Tree testing is a kind of test in which you will be asked to find a specific item within a set of menu options. Tree tests help developers tell whether their menus will make sense to their target audience.
You'll most frequently see the Treejack platform for this type of study, but you may be sent to other online tree testing services. You should not provide feedback on the tree testing site itself; it has nothing to do with the customer's site or their test objectives. Your job is to focus on the menu and where you'd expect to find items within it.
To complete a helpful and insightful tree test, do the following things:
- Read the instructions very carefully. This is true for ALL tests, but especially tree tests, because you will probably be taken to another site to complete the test. There may also be some terminology confusion, because both UserTesting and most tree testing involves completing “tasks”. If you’re not sure what you’re being asked to do, say that aloud while you’re recording, explain how you are interpreting the instructions, and carry on in whatever way you can.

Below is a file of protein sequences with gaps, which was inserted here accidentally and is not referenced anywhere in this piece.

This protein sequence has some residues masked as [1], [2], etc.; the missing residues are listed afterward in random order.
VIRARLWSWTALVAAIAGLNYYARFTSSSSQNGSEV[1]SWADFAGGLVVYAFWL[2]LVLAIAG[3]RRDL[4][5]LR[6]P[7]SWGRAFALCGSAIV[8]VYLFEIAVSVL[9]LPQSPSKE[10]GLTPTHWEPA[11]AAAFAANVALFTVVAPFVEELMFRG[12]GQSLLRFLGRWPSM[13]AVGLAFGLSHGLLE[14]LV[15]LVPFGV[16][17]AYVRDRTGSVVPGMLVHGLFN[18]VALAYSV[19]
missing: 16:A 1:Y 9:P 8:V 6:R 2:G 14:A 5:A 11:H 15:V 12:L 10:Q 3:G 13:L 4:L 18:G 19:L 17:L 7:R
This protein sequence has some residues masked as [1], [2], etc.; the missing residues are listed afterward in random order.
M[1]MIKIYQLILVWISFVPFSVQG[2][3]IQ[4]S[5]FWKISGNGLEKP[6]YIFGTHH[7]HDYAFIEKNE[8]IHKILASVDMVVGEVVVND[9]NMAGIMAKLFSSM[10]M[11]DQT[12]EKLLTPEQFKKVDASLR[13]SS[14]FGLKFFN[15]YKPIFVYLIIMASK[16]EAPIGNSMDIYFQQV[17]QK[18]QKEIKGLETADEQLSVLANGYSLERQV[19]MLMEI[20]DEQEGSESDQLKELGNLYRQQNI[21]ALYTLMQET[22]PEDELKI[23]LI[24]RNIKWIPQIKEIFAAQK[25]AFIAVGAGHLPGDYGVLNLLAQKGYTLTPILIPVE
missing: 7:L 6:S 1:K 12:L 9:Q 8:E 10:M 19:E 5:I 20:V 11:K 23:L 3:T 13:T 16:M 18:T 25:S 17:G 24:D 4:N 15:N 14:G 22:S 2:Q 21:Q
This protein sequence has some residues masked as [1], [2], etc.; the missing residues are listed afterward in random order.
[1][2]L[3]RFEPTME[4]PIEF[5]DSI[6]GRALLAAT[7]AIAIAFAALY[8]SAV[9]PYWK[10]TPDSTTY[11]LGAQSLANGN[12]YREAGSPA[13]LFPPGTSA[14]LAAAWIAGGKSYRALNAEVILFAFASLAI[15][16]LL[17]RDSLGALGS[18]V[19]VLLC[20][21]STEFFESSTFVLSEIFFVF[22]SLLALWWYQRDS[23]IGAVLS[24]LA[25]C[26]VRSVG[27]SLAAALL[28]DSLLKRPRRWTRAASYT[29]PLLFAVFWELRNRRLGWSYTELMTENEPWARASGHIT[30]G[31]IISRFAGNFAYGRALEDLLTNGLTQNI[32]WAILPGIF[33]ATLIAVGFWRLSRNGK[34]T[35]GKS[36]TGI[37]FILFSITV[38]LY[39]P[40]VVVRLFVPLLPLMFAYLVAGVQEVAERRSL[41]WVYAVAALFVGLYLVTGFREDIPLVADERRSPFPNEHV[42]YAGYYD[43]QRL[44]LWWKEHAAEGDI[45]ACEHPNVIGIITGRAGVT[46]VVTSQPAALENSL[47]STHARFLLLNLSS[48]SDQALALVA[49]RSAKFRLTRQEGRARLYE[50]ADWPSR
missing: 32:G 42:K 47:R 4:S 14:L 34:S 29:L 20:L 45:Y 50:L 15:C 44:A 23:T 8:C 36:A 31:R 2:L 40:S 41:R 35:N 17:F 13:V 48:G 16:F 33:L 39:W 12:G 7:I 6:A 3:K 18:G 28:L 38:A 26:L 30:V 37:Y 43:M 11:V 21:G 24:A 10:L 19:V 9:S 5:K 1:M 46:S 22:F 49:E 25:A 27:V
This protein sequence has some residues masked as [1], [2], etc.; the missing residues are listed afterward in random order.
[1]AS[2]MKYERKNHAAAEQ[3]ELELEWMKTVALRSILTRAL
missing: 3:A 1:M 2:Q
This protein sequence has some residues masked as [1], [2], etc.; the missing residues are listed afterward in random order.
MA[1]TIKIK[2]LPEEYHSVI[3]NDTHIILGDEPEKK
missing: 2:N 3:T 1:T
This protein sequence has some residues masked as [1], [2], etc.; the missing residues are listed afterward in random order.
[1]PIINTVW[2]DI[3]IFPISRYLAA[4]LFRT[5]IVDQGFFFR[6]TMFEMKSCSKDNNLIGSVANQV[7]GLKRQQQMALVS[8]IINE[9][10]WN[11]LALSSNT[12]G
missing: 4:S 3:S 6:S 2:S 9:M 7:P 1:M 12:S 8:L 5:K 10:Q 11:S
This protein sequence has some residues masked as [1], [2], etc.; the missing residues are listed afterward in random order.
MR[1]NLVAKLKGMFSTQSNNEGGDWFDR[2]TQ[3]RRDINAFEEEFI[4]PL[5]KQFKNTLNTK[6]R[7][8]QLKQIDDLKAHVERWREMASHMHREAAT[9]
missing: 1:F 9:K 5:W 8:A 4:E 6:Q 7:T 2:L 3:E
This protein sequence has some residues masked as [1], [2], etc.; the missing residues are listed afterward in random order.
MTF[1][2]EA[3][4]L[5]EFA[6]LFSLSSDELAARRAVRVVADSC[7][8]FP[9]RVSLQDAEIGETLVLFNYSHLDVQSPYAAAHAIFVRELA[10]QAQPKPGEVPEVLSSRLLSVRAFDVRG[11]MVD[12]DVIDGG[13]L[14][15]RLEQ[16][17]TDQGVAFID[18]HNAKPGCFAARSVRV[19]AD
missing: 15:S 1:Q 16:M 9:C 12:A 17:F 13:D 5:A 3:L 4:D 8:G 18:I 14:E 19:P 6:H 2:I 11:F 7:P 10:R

- Focus on the terms used in the menu and the tasks. A tree test is not about design, and it’s not done on the customer’s own site; it’s done on a site built for tree tests. Instead of evaluating the page’s visuals, think out loud as you interact with the menu. Explain which terms make sense to you, which terms are confusing, and why you’re selecting the terms that you choose. The main goal of tree testing is to determine how intuitive a menu is, so that should be the focus of your verbal feedback.
- Describe your confidence and certainty in making selections. If you feel like the menu was super easy to interact with and you are 100% sure of where you’d find things within the menu, then say so. If you’re picking a menu option at random because you honestly don’t know where you’d go to find something, say that, too.